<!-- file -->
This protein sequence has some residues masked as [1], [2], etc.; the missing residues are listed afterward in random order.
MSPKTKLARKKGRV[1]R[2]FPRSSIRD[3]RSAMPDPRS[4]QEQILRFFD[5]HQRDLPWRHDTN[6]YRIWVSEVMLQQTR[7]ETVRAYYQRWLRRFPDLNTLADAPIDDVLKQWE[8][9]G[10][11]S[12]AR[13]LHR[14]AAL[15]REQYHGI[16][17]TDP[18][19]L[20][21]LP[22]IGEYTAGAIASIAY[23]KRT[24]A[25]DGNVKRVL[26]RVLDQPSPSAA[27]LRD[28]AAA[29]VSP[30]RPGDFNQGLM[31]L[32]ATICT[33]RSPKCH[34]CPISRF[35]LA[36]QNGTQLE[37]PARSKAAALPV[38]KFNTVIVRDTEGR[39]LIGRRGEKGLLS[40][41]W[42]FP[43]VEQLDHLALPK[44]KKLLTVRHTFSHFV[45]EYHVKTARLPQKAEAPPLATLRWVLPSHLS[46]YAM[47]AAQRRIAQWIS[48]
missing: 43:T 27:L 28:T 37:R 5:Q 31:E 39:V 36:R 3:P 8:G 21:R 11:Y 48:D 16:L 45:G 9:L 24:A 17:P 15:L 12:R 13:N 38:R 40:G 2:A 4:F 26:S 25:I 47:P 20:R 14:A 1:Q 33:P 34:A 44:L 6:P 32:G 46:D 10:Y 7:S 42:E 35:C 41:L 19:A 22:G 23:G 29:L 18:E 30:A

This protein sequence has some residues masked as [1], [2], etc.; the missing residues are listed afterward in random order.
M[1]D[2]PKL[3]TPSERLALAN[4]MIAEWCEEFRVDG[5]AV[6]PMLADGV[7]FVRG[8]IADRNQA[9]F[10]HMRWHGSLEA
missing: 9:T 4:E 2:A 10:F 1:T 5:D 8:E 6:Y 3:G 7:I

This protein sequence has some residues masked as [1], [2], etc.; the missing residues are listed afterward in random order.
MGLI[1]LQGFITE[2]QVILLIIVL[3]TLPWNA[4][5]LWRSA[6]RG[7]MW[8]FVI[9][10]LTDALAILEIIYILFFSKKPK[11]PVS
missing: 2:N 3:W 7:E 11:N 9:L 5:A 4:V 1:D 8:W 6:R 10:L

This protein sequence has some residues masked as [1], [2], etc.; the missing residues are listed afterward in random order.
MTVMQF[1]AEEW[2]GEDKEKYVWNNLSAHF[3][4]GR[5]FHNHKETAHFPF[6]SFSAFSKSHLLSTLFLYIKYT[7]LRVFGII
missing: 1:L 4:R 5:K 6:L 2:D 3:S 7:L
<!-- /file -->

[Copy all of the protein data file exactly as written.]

This protein sequence has some residues masked as [1], [2], etc.; the missing residues are listed afterward in random order.
MSPKTKLARKKGRV[1]R[2]FPRSSIRD[3]RSAMPDPRS[4]QEQILRFFD[5]HQRDLPWRHDTN[6]YRIWVSEVMLQQTR[7]ETVRAYYQRWLRRFPDLNTLADAPIDDVLKQWE[8][9]G[10][11]S[12]AR[13]LHR[14]AAL[15]REQYHGI[16][17]TDP[18][19]L[20][21]LP[22]IGEYTAGAIASIAY[23]KRT[24]A[25]DGNVKRVL[26]RVLDQPSPSAA[27]LRD[28]AAA[29]VSP[30]RPGDFNQGLM[31]L[32]ATICT[33]RSPKCH[34]CPISRF[35]LA[36]QNGTQLE[37]PARSKAAALPV[38]KFNTVIVRDTEGR[39]LIGRRGEKGLLS[40][41]W[42]FP[43]VEQLDHLALPK[44]KKLLTVRHTFSHFV[45]EYHVKTARLPQKAEAPPLATLRWVLPSHLS[46]YAM[47]AAQRRIAQWIS[48]
missing: 43:T 27:L 28:T 37:R 5:Q 31:E 39:V 36:R 3:P 8:G 21:R 11:Y 48:D 16:L 45:G 9:L 24:A 17:P 15:L 12:R 13:N 38:R 40:G 2:A 4:F 26:S 25:I 47:P 20:R 14:A 1:Q 33:P 34:A 44:L 6:P 32:G 46:D 10:Y 7:S 42:E 35:C 41:L 19:A 22:G 23:G 29:L 18:E 30:A

This protein sequence has some residues masked as [1], [2], etc.; the missing residues are listed afterward in random order.
M[1]D[2]PKL[3]TPSERLALAN[4]MIAEWCEEFRVDG[5]AV[6]PMLADGV[7]FVRG[8]IADRNQA[9]F[10]HMRWHGSLEA
missing: 9:T 4:E 2:A 10:F 1:T 5:D 8:E 6:Y 3:G 7:I

This protein sequence has some residues masked as [1], [2], etc.; the missing residues are listed afterward in random order.
MGLI[1]LQGFITE[2]QVILLIIVL[3]TLPWNA[4][5]LWRSA[6]RG[7]MW[8]FVI[9][10]LTDALAILEIIYILFFSKKPK[11]PVS
missing: 2:N 3:W 7:E 11:N 9:L 5:A 4:V 1:D 8:W 6:R 10:L

This protein sequence has some residues masked as [1], [2], etc.; the missing residues are listed afterward in random order.
MTVMQF[1]AEEW[2]GEDKEKYVWNNLSAHF[3][4]GR[5]FHNHKETAHFPF[6]SFSAFSKSHLLSTLFLYIKYT[7]LRVFGII
missing: 1:L 4:R 5:K 6:L 2:D 3:S 7:L